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Update: UT Austin Conference on Shifting Conflict Patterns in Africa

Water_distribution_in_Horn_of_AfricaThis coming April 15 & 16 at the University of Texas, Austin there will be a very interesting conference looking at shifting conflict patterns in Africa, and drivers of instability and cooperation.  The conference is co-hosted by the African Center for Strategic Studies, Climate Change and African Political Stability Program (CCAPS), the U.S. Africa Command, and the U.S. Army War College Fellowship.  The conference includes a very impressive lineup of speakers and an extensive look at factors both within and beyond the region that contribute to conflict and cooperation.  From the CCAPS website: (more…)

Upcoming Conference – Shifting Conflict Patterns in Africa: Drivers of Instability and Strategies for Cooperation

800px-Cairo-overviewThere is an interesting conference on the horizon in Austin, Texas.  Below are the details of the conference taken from the Robert S. Strauss Center for International Security and Law website. Additional information can be found here.

The Robert S. Strauss Center for International Security and Law, the U.S. Africa Command, the Africa Center for Strategic Studies at the National Defense University, and the U.S. Army War College Fellowship at UT-Austin will host a two-day conference examining the changing conflict landscape in Africa. The conference brings together policymakers, practitioners, military personnel, and scholars to share new research and policy options on conflict issues impacting African and global security.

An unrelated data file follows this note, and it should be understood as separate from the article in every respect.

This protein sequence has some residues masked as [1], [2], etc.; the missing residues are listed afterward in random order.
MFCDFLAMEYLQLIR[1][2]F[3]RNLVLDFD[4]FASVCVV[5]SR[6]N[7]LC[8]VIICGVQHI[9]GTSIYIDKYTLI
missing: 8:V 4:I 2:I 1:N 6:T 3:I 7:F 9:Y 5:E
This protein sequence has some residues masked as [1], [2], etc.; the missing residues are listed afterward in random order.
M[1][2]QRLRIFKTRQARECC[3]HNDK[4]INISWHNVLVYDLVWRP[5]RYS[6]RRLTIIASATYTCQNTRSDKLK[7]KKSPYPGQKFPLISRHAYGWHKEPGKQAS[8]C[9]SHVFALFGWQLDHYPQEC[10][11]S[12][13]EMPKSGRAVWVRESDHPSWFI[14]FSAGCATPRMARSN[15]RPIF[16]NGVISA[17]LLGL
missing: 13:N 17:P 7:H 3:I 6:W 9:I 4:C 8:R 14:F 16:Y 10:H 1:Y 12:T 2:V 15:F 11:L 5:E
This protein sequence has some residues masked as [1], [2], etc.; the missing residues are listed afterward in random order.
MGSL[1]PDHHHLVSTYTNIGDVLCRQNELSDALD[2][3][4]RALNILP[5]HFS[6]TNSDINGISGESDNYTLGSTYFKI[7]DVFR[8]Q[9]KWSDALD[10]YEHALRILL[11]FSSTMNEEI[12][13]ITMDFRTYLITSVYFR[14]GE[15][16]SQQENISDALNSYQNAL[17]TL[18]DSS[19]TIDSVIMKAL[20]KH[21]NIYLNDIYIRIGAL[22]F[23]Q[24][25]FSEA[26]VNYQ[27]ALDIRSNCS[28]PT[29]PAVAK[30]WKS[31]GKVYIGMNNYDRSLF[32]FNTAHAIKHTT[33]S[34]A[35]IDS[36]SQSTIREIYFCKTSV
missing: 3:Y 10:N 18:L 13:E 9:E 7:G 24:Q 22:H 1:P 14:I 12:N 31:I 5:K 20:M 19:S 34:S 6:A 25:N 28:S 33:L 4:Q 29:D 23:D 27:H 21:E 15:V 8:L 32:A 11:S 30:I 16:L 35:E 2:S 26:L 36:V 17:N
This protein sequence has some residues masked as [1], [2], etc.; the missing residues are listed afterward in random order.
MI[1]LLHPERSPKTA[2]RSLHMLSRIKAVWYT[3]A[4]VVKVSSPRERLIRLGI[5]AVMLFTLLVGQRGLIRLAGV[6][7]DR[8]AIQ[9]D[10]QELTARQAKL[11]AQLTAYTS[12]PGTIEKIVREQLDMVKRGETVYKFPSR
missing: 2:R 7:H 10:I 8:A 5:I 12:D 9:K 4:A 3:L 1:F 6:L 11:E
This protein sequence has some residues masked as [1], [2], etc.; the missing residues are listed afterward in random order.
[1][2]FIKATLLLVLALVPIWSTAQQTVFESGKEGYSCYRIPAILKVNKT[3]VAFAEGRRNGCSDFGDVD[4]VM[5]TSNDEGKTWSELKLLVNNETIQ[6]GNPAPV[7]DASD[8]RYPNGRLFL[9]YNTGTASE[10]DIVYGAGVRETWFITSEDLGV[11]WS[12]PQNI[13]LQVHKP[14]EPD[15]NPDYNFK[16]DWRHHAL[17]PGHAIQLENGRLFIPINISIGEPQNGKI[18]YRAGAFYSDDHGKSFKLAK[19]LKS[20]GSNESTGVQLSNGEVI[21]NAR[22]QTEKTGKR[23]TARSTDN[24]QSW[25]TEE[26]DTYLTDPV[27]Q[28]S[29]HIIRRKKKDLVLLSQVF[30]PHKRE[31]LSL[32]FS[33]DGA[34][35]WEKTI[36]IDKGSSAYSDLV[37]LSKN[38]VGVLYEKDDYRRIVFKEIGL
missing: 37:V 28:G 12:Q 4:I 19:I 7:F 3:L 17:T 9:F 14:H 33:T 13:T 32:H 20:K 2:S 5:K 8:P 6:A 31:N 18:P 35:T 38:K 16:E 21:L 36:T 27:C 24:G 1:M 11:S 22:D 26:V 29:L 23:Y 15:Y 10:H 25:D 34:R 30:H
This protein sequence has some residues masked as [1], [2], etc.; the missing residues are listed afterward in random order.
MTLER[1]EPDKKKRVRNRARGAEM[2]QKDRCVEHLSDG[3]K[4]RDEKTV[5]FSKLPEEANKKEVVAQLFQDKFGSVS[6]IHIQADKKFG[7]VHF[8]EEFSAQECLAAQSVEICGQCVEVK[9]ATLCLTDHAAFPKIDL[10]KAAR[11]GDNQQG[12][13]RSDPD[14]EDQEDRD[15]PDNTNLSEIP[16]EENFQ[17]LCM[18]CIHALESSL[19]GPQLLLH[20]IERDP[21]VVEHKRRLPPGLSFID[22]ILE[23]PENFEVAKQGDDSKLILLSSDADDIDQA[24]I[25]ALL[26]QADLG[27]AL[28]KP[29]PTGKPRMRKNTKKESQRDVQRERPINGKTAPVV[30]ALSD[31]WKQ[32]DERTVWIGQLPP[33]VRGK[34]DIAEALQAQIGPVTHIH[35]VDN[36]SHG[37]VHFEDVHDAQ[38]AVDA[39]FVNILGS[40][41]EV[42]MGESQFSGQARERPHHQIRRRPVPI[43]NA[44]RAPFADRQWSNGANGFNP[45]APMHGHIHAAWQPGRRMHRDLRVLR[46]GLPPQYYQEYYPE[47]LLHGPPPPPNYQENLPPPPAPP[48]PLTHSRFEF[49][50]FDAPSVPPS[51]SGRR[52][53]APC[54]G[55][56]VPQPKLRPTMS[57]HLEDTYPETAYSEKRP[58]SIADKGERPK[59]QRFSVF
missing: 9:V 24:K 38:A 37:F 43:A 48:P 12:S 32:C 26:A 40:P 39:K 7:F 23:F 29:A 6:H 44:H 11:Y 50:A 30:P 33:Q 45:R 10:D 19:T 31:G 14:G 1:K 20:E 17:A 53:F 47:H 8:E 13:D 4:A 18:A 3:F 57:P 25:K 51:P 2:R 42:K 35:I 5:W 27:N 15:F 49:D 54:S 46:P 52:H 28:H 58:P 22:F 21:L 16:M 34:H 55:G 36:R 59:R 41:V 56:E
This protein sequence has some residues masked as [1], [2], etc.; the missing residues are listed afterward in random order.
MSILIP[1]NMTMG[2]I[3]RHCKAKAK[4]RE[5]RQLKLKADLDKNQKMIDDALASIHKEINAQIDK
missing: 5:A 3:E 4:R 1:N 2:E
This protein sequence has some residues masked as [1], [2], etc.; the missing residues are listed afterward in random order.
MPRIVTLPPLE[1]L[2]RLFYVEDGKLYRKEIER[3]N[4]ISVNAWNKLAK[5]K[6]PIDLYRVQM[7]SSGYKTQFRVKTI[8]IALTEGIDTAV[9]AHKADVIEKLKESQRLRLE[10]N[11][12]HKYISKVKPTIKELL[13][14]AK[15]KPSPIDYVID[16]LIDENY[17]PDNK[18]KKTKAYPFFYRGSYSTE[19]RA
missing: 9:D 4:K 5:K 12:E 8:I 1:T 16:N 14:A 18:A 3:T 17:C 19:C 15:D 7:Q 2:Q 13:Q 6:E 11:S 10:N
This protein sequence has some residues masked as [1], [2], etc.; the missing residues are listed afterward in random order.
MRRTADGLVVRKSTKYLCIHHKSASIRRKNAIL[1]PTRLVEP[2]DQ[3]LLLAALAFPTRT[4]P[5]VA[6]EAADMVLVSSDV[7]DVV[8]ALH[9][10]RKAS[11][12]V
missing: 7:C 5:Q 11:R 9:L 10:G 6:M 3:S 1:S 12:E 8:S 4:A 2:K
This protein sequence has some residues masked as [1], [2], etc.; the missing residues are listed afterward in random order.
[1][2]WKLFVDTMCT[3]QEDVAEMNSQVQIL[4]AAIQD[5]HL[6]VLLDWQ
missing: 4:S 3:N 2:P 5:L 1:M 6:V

Research Brief: “Ground Truthing” Vulnerability in Africa

UT Austin’s Climate Change and African Political Stability (CCAPS) program just released a new brief highlighting the results of primary research designed to test CCAP’s vulnerability model, which focuses on the security dimension of climate vulnerability (in this case, “the potential for climate change to put large numbers of people at risk of death from exposure to climate related hazards.”) To test the model, and gauge the local understanding of and response to this climate-security challenge, the research team interviewed a broad cross-section of local civil society actors in “Ethiopia, Kenya, Malawi, Morocco, Mozambique, Namibia, Senegal, South Africa, Tanzania, Uganda, Zambia, and Zimbabwe.”

Both the brief and the full report can be found here.

New Tool Maps Intersection of Climate Change, Conflict and Aid

UT Austin’s Climate Change and African Political Stability (CCAPS) program, in partnership with AidData, has just released the pilot version of a great new “online data portal to enable researchers and policymakers to visualize data on climate change vulnerability, conflict, and aid, and to analyze how these issues intersect in Africa.”

See more at the CCAPS website.

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